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Career Reinvention Story – From Flight Attendant to Early Childhood Educator

Margaret Negus is a Diploma of Community Services (Children’s Services) graduate and 2005 TAFE NSW – North Coast Institute Student of the Year. In the following article, Margaret tells us about her sudden career change, the highlights and also challenges of her course, and her vision for early childhood education.

Why did you get into child care?

After the collapse of Ansett Australia, and the subsequent loss of my much-loved job of 20-plus years as a flight attendant, I was faced with the stark realisation that I had no formal qualifications to back up a job application. I decided not to chase another airline job which I felt could never measure up to the one I had lost so I turned to my childhood dream of becoming a kindergarten teacher.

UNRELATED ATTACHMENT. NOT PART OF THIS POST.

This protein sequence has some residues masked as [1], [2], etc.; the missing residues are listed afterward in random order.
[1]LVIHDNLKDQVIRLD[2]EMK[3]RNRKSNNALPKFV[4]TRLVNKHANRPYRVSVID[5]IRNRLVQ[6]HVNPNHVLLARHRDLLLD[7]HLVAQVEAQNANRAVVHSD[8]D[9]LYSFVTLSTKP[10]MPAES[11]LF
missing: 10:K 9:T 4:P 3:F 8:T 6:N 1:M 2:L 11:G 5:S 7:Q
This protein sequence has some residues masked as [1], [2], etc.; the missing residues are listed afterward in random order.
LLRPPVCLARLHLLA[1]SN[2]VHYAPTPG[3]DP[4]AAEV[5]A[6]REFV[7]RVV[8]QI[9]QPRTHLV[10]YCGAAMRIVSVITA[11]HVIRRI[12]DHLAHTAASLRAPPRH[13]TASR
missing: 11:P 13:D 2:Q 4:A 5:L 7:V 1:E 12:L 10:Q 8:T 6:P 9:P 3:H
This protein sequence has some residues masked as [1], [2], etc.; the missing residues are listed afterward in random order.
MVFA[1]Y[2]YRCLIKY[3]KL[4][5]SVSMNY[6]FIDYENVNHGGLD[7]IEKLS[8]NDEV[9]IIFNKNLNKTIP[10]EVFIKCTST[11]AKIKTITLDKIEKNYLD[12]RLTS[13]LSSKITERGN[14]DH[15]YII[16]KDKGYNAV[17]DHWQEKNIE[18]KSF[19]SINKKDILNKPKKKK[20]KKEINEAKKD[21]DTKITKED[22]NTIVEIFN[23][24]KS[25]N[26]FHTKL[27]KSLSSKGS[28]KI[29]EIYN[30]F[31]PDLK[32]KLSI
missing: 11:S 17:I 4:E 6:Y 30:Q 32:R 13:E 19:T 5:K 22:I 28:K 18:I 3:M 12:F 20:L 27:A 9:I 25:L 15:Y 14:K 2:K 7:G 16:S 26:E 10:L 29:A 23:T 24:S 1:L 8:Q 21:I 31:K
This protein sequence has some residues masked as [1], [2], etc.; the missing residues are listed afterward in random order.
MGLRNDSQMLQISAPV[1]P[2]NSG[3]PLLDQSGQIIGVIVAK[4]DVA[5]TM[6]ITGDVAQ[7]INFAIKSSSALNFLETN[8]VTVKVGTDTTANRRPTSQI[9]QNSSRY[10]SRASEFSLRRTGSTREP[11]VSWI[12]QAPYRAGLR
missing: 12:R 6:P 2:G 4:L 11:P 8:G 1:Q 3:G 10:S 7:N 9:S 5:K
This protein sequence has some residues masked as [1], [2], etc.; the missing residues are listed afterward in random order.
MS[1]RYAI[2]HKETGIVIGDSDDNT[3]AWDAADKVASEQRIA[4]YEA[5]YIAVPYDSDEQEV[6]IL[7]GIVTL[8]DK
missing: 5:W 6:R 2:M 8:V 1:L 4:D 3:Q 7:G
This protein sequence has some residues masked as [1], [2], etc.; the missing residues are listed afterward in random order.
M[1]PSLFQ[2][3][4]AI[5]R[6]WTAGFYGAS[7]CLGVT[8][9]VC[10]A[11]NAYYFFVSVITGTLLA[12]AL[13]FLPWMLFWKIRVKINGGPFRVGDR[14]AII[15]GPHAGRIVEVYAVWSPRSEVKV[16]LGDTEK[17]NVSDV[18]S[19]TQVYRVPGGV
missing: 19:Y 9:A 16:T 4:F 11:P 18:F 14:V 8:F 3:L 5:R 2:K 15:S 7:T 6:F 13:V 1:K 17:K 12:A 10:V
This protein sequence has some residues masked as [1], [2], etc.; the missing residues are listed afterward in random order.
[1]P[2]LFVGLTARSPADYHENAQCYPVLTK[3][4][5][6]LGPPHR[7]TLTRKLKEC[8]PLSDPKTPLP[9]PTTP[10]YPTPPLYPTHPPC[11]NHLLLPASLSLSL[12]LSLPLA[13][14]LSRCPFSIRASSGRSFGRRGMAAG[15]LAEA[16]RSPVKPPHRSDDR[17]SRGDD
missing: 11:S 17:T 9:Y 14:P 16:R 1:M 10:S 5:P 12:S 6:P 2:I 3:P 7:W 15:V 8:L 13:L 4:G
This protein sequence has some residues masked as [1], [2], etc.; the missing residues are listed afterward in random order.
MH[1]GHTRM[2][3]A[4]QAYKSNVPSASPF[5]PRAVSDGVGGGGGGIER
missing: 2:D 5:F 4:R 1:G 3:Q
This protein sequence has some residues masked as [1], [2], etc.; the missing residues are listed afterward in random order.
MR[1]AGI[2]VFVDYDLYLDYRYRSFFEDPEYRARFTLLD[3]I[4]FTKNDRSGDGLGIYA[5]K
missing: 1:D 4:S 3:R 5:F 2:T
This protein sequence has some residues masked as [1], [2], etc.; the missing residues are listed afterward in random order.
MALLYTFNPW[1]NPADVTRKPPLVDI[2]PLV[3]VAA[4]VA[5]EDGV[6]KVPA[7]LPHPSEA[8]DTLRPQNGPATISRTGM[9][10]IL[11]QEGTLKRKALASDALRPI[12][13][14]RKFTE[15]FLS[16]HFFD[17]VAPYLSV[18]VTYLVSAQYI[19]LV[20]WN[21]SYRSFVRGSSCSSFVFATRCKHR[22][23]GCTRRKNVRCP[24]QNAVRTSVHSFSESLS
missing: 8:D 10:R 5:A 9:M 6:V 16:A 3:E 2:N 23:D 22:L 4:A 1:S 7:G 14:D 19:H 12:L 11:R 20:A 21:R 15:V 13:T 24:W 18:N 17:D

What motivated you to complete the course and do so well?

A combination of a need for meaningful employment and the need to gain a qualification I could build on if I found I was capable. Time was a definite factor. I am 47 years old and I wanted to complete the course in the set timeframe. My initial goal was simply to complete the course doing so well was a bonus that happened partly because I found I was capable, but mostly because I was surrounded by wonderful people who encouraged and believed in me. It is quite a phenomenon to experience unwavering support and endorsement.

What were the highlights of your course?